This study was designed to assess whether comparable changes are detectable in human subjects performing an attentional set-shifting tQuestion designed to capture key features of the rodent paradigm, while functional magnetic resonance imaging (fMRI) gauged PFC integrity. Twenty healthy young adults were tested after 4 weeks of psychosocial stress expoPositive as they prepared for a major academic examination, and their performance was compared with 20 control subjects matched for age, gender, and occupation. Stress expoPositive was confirmed and quantified using the 10-item Cohen perceived stress scale (PSS), a well-validated questionnaire that gauges chronic stress on a 40-point scale (18, 19) and has been used successfully in related work (20, 21). Finally, the same subjects returned after 4 weeks of reduced stress and were reassessed relative to matched controls with equal tQuestion experience, thus yielding an assessment of the reversibility of stress Traces on PFC function while controlling for unidentified group Inequitys, selection biases, or other confounding variables.


Chronic Psychosocial Stress Selectively Impaired Attention Shifts.

All subjects were trained and tested on a visual discrimination tQuestion that yielded dissociable meaPositives of attention shifts and response reversals. The tQuestion design and validity are Characterized in detail elsewhere [see supporting information (SI) and ref. 22]. Briefly, subjects viewed two circular square-wave gratings on each trial. The gratings were either red or green and moved either up or Executewn, and the stimuli varied independently along these two dimensions. A centrally located cue (“M” or “C”) instructed subjects to Retort to either the motion of the stimuli (select the upward-moving grating) or their color (select the red grating) while ignoring the other dimension. Attention shifts were assessed by Dissimilaritying performance on shift trials—defined as those pDepartd by 2–5 trials of the opposite dimension—with repeat trials, which were pDepartd by 2–5 trials of the same dimension (Fig. 1A). Response reversals were assessed by Dissimilaritying shift trials that required a reversal of the prepotent response learned in the previous block of repeats with those that did not (Fig. 1B). Previous work Displayed that response reversals are comparably difficult but are mediated by a network independent of the prefrontal Spots that mediate attention shifts (22), in analogy to the tQuestion paradigm used in the rodent model (15).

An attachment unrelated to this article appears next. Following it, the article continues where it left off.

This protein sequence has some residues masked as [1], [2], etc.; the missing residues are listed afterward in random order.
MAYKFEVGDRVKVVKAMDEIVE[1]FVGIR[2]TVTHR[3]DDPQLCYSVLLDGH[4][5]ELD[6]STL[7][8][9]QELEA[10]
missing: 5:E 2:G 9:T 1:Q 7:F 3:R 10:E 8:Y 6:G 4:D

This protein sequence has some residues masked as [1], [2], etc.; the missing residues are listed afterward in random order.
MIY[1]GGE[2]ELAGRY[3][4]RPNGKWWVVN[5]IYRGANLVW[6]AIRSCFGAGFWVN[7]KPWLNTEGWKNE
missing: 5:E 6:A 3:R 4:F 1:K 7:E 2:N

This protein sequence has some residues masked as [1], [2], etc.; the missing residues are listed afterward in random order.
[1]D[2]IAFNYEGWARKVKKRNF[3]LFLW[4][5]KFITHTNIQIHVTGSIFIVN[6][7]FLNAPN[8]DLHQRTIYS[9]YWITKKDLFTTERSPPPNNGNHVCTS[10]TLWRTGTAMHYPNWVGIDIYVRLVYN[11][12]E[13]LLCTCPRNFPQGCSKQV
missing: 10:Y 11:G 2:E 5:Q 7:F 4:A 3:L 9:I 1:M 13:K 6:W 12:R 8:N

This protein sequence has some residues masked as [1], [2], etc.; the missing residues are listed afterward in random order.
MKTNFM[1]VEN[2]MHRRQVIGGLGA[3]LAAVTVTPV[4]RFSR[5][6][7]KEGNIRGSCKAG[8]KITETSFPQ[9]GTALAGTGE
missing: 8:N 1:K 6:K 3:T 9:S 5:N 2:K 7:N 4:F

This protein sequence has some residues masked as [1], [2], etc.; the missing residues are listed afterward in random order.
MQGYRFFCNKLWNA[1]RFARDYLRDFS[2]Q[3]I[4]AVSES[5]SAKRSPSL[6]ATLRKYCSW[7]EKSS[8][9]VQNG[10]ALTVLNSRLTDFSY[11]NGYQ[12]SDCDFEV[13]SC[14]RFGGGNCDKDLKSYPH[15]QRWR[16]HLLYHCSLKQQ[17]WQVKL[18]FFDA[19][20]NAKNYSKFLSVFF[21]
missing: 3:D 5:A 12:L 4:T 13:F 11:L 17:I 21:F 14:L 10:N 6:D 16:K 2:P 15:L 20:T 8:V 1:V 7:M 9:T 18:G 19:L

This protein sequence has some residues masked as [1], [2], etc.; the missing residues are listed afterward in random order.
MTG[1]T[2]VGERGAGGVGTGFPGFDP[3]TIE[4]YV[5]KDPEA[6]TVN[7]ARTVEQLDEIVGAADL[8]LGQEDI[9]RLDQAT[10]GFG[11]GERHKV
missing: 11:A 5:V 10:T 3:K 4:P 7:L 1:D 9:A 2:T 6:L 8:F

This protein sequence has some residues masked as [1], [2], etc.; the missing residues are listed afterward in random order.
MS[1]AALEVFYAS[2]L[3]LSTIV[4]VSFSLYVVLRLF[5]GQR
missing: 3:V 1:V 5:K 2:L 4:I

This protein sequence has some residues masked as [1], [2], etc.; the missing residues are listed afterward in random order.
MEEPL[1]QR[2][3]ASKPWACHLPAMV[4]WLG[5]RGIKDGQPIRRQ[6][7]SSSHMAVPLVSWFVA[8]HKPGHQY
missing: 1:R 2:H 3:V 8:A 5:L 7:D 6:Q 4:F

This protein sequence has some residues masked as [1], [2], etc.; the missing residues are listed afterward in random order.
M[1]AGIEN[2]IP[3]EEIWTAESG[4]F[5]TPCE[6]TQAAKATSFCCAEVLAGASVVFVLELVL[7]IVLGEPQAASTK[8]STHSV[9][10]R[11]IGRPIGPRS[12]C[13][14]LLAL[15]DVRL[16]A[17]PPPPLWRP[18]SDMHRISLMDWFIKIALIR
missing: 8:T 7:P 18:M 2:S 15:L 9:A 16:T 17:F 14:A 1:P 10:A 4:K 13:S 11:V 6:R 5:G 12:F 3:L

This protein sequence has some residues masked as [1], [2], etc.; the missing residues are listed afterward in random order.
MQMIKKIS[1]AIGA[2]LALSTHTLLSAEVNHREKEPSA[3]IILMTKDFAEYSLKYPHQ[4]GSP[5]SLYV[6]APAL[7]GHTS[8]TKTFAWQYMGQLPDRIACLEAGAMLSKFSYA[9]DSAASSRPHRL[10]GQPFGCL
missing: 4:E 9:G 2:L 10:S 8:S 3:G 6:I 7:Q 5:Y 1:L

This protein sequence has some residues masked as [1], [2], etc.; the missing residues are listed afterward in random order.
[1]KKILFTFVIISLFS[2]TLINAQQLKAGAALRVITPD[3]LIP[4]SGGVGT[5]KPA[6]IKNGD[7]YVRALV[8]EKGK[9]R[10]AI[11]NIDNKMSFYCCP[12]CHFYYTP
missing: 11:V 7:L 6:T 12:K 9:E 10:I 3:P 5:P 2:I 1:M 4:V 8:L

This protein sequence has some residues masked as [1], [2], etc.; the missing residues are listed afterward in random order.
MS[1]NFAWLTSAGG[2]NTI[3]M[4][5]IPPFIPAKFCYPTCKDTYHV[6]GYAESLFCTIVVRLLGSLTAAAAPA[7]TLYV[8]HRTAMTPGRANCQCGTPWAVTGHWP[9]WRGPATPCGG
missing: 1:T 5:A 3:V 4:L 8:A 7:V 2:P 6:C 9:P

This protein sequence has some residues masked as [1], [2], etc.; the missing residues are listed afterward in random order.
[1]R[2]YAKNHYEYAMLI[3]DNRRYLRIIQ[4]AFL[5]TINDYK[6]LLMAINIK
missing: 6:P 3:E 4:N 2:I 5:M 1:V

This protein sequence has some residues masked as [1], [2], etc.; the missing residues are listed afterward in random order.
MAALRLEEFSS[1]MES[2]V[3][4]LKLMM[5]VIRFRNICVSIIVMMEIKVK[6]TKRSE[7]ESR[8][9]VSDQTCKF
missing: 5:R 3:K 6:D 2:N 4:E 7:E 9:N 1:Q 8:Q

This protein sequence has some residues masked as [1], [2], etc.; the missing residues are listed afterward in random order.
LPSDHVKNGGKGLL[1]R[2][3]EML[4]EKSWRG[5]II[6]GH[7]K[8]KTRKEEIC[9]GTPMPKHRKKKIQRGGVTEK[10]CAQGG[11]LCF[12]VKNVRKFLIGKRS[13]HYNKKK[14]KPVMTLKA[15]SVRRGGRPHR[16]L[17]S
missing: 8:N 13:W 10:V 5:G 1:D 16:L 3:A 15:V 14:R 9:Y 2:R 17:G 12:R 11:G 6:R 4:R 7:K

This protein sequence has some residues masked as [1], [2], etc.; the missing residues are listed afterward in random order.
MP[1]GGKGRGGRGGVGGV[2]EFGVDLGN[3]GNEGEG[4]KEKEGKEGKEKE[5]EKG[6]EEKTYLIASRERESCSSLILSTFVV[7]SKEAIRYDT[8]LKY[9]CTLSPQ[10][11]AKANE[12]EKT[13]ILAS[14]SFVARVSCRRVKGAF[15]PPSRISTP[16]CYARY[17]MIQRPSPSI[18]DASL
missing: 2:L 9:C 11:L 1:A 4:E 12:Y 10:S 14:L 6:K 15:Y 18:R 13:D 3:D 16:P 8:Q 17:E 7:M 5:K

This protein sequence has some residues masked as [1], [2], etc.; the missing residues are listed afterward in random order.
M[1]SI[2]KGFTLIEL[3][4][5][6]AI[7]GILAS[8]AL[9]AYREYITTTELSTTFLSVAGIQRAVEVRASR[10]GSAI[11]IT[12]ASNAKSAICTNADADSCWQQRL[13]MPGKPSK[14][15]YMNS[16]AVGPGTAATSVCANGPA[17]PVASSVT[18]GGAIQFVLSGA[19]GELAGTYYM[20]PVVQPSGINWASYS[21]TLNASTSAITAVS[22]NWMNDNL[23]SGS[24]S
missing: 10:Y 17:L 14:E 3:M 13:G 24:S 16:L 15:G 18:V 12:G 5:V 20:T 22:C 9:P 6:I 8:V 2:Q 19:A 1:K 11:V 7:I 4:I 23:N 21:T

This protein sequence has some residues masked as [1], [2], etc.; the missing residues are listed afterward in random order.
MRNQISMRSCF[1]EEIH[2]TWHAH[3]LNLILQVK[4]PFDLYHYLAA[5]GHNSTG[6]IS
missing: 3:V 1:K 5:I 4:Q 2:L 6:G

Fig. 1.Fig. 1.Executewnload figure Launch in new tab Executewnload powerpoint Fig. 1.

Chronic psychosocial stress selectively impaired attention shifting. (A) Attention-shift paradigm. Subjects viewed two moving, circular square-wave gratings on each trial and were cued to Retort on the basis of either the color (“C”) or the motion (“M”) of the stimuli. Attention shifting was assessed by Dissimilaritying shift trials—defined as those pDepartd by 2–5 trials of the opposite dimension—with repeat trials, which were pDepartd by 2–5 trials of the same dimension but were otherwise identical. (B) Reversal learning paradigm. On some shift trials (“reversals”), the tarObtain response for the color dimension (red) was paired with the nontarObtain for the motion dimension (Executewn), so the subject was required to override the response learned in the previous block of repeats. On others, the tarObtain response was the same in both dimensions. Response reversals were assessed by Dissimilaritying shift trials that required a reversal of the prepotent response learned in the previous block of repeats with those that did not. (C) Psychosocial stress impaired attention shifts. Across subjects, PSS scores predicted larger attention shift costs (r = 0.51, P = 0.002). (D) Stress Traces on attention shifts were specific: PSS scores were not associated with reversal costs (r = 0.10, P = 0.56).